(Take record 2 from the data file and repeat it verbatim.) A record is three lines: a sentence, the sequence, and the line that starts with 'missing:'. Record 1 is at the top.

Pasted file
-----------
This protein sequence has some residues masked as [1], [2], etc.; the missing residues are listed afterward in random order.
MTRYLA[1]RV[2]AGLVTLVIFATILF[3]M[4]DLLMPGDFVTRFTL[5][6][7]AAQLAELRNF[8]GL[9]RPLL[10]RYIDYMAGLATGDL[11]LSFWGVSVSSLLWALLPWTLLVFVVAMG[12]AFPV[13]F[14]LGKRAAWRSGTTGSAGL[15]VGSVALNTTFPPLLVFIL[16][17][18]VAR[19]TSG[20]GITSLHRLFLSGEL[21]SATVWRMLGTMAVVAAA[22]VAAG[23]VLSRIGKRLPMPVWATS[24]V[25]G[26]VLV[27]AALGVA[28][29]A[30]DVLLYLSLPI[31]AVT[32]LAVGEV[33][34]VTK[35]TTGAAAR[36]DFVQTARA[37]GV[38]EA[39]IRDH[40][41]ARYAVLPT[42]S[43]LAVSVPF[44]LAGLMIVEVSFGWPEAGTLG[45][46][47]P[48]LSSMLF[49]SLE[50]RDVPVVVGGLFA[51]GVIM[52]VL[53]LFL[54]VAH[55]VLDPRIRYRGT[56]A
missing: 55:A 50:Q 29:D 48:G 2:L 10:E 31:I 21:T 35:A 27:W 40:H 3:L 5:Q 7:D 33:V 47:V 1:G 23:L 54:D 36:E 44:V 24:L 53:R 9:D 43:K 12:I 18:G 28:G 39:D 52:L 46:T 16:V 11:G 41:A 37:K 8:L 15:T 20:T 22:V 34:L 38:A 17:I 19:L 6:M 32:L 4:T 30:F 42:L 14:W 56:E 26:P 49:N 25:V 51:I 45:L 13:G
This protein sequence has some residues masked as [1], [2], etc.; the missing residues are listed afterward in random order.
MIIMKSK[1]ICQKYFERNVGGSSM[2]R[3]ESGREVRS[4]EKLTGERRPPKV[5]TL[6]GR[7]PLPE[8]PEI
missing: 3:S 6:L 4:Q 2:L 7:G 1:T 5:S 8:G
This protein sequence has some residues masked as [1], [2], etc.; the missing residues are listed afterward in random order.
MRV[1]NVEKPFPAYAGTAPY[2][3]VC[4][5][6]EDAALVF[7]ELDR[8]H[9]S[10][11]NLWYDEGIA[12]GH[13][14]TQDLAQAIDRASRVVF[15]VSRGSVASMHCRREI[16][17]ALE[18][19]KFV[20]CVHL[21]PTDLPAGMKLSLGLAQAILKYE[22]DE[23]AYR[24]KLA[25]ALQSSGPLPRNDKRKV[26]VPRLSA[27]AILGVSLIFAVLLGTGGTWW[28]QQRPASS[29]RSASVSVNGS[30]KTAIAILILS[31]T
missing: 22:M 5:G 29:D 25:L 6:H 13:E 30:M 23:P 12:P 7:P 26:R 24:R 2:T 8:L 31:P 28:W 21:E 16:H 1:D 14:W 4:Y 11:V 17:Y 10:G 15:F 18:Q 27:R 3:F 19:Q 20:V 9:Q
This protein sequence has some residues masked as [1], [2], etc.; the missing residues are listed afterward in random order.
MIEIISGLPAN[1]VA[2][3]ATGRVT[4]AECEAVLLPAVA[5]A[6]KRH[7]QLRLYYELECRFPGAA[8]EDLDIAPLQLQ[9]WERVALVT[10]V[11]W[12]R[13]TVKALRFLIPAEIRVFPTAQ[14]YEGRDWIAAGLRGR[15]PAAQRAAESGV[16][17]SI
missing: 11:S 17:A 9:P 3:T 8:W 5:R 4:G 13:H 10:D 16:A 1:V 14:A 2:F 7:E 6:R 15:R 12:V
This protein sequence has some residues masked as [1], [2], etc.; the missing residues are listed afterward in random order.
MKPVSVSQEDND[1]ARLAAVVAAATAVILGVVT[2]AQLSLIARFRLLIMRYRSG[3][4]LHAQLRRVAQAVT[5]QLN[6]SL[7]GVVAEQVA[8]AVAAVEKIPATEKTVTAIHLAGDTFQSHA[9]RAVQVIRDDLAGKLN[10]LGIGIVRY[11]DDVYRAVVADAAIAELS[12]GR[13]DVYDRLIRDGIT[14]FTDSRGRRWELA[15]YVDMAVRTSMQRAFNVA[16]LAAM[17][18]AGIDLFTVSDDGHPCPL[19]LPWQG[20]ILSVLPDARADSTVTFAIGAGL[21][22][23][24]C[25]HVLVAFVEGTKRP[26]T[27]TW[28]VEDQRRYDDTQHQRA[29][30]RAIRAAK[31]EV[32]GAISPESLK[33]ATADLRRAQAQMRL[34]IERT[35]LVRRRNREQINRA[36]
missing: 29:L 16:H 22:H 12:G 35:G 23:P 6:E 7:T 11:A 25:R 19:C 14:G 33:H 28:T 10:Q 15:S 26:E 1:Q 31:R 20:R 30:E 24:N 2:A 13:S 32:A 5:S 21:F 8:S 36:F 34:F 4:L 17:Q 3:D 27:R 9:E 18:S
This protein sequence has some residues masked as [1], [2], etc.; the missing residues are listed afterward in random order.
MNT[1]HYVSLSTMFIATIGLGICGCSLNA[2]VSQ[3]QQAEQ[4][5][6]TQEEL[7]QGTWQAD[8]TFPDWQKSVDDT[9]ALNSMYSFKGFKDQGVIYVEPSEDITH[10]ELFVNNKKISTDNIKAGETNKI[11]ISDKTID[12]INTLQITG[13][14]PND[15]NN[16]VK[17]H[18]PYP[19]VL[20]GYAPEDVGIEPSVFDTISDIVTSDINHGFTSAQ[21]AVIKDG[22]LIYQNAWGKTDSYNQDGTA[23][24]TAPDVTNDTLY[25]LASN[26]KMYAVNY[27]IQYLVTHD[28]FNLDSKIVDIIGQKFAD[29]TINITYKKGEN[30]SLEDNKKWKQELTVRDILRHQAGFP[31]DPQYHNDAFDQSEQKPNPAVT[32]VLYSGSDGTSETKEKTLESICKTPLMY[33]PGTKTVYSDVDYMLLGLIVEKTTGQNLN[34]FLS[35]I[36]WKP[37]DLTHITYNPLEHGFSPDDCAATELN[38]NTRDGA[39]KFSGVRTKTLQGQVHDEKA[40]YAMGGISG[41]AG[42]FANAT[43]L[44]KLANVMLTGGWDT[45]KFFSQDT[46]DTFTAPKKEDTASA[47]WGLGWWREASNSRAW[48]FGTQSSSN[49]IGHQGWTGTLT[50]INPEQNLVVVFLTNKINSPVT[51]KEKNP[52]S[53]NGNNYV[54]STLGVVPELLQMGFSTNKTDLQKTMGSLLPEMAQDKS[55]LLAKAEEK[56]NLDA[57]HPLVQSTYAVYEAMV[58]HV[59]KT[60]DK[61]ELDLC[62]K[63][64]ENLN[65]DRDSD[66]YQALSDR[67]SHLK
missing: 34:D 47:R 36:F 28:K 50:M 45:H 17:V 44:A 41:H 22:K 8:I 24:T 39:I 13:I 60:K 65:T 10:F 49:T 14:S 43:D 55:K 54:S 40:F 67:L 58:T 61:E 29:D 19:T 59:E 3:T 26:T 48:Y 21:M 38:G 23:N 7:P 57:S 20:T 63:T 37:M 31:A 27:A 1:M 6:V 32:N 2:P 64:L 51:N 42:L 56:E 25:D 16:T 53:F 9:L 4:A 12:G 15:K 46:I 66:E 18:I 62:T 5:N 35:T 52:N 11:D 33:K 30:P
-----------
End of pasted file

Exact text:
This protein sequence has some residues masked as [1], [2], etc.; the missing residues are listed afterward in random order.
MIIMKSK[1]ICQKYFERNVGGSSM[2]R[3]ESGREVRS[4]EKLTGERRPPKV[5]TL[6]GR[7]PLPE[8]PEI
missing: 3:S 6:L 4:Q 2:L 7:G 1:T 5:S 8:G